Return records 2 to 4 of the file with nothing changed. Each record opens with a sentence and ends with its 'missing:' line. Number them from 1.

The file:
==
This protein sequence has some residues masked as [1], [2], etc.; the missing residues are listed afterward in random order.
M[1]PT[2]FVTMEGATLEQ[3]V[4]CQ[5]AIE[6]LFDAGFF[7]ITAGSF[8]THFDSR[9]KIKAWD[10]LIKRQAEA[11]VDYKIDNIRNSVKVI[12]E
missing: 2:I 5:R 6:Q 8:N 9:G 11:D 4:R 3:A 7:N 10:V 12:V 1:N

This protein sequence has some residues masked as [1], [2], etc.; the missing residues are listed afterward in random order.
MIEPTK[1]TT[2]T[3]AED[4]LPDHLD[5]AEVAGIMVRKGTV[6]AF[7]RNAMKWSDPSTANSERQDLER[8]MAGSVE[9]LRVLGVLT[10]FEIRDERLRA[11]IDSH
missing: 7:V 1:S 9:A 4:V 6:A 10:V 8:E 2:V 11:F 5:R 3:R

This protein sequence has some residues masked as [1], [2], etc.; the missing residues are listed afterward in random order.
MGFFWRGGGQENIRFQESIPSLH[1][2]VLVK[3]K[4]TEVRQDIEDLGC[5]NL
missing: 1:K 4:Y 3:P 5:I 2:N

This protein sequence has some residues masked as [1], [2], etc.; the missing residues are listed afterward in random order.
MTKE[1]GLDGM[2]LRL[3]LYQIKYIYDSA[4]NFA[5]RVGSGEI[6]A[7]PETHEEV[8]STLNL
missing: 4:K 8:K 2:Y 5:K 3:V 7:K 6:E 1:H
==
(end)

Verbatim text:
This protein sequence has some residues masked as [1], [2], etc.; the missing residues are listed afterward in random order.
MIEPTK[1]TT[2]T[3]AED[4]LPDHLD[5]AEVAGIMVRKGTV[6]AF[7]RNAMKWSDPSTANSERQDLER[8]MAGSVE[9]LRVLGVLT[10]FEIRDERLRA[11]IDSH
missing: 7:V 1:S 9:A 4:V 6:A 10:V 8:E 2:V 11:F 5:R 3:R

This protein sequence has some residues masked as [1], [2], etc.; the missing residues are listed afterward in random order.
MGFFWRGGGQENIRFQESIPSLH[1][2]VLVK[3]K[4]TEVRQDIEDLGC[5]NL
missing: 1:K 4:Y 3:P 5:I 2:N

This protein sequence has some residues masked as [1], [2], etc.; the missing residues are listed afterward in random order.
MTKE[1]GLDGM[2]LRL[3]LYQIKYIYDSA[4]NFA[5]RVGSGEI[6]A[7]PETHEEV[8]STLNL
missing: 4:K 8:K 2:Y 5:K 3:V 7:K 6:E 1:H